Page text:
|Year : 2020 | Volume
| Issue : 10 | Page : 2261
The chorioretinal “blast”
M Akhila, Brijesh Takkar
Smt. Kanuri Santhamma Center for Vitreoretinal Diseases, L. V. Prasad Eye Institute, Hyderabad, Telangana, India
|Date of Web Publication||23-Sep-2020|
Dr. Brijesh Takkar
Smt. Kanuri Santhamma Center for Vitreoretinal Diseases, LV Prasad Eye Institute, Hyderabad, Telangana
Source of Support: None, Conflict of Interest: None
|How to cite this article:|
Akhila M, Takkar B. The chorioretinal “blast”. Indian J Ophthalmol 2020;68:2261
A 23-year-old male presented with ocular discomfort following a gun-shot injury to his left eye 3 months ago. Visual acuity was 20/20, and both eyes were normal on external and anterior examination [Figure 1]. However, dilated fundus examination of the left eye revealed a large area of chorioretinal atrophy in nasal periphery surrounded by fibrosis and patches of subretinal hemorrhage, while retina was attached. Chorioretinitis sclopeteria was suspected and later confirmed after the detection of a metallic foreign body in the posterior orbit [Figure 1]. There may be serious complications of ocular trauma, despite visual acuity being full of normal external ocular features.,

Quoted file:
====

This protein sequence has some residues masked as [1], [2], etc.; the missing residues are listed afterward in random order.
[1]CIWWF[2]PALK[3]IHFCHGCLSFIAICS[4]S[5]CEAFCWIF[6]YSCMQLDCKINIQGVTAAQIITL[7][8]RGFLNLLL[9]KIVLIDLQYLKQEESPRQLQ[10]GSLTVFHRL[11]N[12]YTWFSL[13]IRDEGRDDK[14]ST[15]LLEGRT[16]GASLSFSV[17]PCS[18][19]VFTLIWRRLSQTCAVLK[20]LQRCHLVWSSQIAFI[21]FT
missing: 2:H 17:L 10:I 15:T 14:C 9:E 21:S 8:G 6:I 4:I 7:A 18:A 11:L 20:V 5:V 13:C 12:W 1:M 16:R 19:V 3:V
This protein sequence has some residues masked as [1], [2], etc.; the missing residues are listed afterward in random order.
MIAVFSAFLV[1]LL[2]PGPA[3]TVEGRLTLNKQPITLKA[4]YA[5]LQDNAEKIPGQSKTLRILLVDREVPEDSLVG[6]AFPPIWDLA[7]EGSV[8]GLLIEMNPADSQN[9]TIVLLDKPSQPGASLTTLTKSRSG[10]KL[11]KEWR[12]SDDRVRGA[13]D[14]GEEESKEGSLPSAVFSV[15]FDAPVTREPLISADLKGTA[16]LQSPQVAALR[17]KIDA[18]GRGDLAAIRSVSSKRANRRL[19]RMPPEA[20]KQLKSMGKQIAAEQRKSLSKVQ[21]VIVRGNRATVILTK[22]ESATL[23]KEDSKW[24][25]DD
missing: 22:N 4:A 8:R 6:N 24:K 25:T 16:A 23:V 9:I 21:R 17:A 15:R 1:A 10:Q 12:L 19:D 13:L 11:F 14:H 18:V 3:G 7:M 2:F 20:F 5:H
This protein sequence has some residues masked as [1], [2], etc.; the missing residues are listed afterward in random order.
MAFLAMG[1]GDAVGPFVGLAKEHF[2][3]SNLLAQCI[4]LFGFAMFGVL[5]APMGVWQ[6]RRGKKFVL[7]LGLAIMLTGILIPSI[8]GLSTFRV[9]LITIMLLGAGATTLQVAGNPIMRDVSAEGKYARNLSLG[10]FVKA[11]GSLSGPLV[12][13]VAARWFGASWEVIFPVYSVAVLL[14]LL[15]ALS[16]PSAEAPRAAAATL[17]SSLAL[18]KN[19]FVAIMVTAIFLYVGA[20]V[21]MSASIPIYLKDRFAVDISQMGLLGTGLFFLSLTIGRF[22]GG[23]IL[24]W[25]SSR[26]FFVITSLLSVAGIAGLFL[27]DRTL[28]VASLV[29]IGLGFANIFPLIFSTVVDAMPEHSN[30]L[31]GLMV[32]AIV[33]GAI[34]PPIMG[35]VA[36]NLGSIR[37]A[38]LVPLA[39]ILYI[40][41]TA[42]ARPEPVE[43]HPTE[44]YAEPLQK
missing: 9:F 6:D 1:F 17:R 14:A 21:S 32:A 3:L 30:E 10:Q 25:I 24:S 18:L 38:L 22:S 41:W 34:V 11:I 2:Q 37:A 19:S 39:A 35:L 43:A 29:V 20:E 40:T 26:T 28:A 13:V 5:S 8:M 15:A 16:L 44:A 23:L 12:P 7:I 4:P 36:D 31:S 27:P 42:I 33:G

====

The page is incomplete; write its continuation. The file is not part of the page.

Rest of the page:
|Figure 1: Fundus photo of the left eye shows bare sclera with chorioretinal rupture and subretinal hemorrhages, whereas the CT scan shows the foreign body in the posterior orbit. Inset photo shows the normal external appearance of the eyeballs|
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Declaration of patient consent
The authors certify that they have obtained all appropriate patient consent forms. In the form the patient(s) has/have given his/her/their consent for his/her/their images and other clinical information to be reported in the journal. The patients understand that their names and initials will not be published and due efforts will be made to conceal their identity, but anonymity cannot be guaranteed.
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Conflicts of interest
There are no conflicts of interest.
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